When the US Economy went into a recession from about December 2007 to June of 2009 (it actually lasted longer), the usage of locum tenens in hospitals and medical practices also dropped precipitously. With fewer insured patients, Hospitals felt the squeeze and began laying off employees, something unheard of in years past. For elective procedures, patient volumes dropped across multiple specialties and physicians in previously successful small and large practices rushed to become hospital employees. Specialists who had avoided taking ED call and those who had become hospital-employed began taking call with little dissent, particularly where hospitals were paying per diems for taking call or requiring call as a part of the employment agreement.
Larger not-for-profit systems took advantage of the economic downturn and became much more proactive in acquiring hospitals. While in the process of consolidating systems and integrating medical staffs, there was a big push to reduce or eliminate the “spend” on locum tenens.
There never really was a slowdown in hospital & emergency medicine. Any hospitals not already outsourcing this to one of several big contract groups began moving in that direction for economic reasons, and partly because they also couldn’t staff the programs themselves. The supply and demand was, and still is, such that even these contract groups rely on locum tenens physicians to keep their programs staffed.
In preparation for the upcoming Affordable Care Act, the demand for outpatient primary care physicians and physician extenders increased dramatically. Population shifts, hospitals taking over and expanding networks of outpatient practices and urgent care centers, and an additional 2 million health-insured people created an influx of patients to physician offices and outpatient clinics as well as already over-crowded emergency departments.
After the dust settled
Recent post-recession studies indicate that the use of locum tenens is back on the rise with the “spend” estimated at $2.5 billion dollars. This is true for physicians as well as NPs & PAs. In the recent past, it was reported that 90% of hospitals are using locum tenens. Today, however, they are using them in a much more cost conscious way. A growing number of hospital systems and national contract groups have turned to Managed Service Providers (MSPs) with hopes of reducing costs and increasing fill rates. It remains to be seen if either of these two goals will be realized.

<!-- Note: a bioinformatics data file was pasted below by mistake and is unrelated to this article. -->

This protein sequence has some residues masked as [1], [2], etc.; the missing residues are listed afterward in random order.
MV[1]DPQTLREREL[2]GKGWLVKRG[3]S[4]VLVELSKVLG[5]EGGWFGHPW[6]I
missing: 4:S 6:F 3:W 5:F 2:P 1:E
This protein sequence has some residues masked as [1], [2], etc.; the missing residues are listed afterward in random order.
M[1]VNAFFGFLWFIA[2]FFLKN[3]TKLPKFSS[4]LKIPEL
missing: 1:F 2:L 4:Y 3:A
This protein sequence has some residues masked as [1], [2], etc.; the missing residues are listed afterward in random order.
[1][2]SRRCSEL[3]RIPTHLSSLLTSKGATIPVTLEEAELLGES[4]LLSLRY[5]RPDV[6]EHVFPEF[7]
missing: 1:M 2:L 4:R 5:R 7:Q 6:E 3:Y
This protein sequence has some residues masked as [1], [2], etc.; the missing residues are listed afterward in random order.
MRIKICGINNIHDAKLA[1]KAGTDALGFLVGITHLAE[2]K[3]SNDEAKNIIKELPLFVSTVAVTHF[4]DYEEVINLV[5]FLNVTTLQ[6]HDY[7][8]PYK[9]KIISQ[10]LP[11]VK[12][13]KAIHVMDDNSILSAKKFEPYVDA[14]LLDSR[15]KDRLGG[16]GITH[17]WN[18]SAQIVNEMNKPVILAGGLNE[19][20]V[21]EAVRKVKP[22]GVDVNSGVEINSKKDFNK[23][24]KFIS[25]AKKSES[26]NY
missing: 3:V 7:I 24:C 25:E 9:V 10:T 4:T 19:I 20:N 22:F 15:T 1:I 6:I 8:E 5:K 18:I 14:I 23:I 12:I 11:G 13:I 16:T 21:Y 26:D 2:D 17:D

Some online staffing platforms are beginning to emerge as well, who also purport to reduce cost and streamline the process. However, the use of technology does not change the supply/demand equation. What’s more, the physicians doing the actual work have become accustomed to the traditional agency model that’s been around for 30 years where they have a recruiter who handles all of the details that they can actually speak with by phone when necessary.
The demand for physicians to provide inpatient care in neurology and pulmonary-critical care medicine is following that of inpatient care for general medicine. In neurology, with every third patient presented to the ED needing a neurology consult, practicing neurologists’ office hours are interrupted constantly. Many neurologists have opted to drop out of the call rotation thereby leaving the hospitals without inpatient care to include stroke alerts. This signaled the popularity of employing a neurohospitalist; however, there is a shortage of neurologist who want to do this type of clinical work. For economic and lifestyle reasons, the pulmonologist who have critical care training and have this area as their domain, are opting to limit their practice to inpatient and outpatient pulmonary medicine and sleep medicine. So, many of the hospitals are going to more of a straight critical care model where their ICUs are covered in 12-hour shifts by intensivists or intensivist contract groups. But, guess what? They are experiencing the same shortages as everyone else.
The demand for surgeons is also picking up steam. General surgeons are retiring at a quicker rate than they are entering into practice. Neurosurgeons and orthopedic surgeons have become less willing to take ED or trauma call as they have more confidence in their ability to sustain elective practices. All the while there has been a movement to upgrade trauma center designation from Level III, or no designation at all, to Level II status. But, guess what? You can’t have a trauma center without neurosurgeons taking call and orthopedic surgeons who are willing to treat patients with acetabular/high energy pelvic fractures in the middle of the night.
So, if you are an in-house recruiter, service line manager, Director or VP having difficulty recruiting or keeping a particular service staffed, you should not feel defeated by having to put your physician staffing needs out to an agency. Just be sure to pick two or three really good ones who know the specialty and have a track record of success.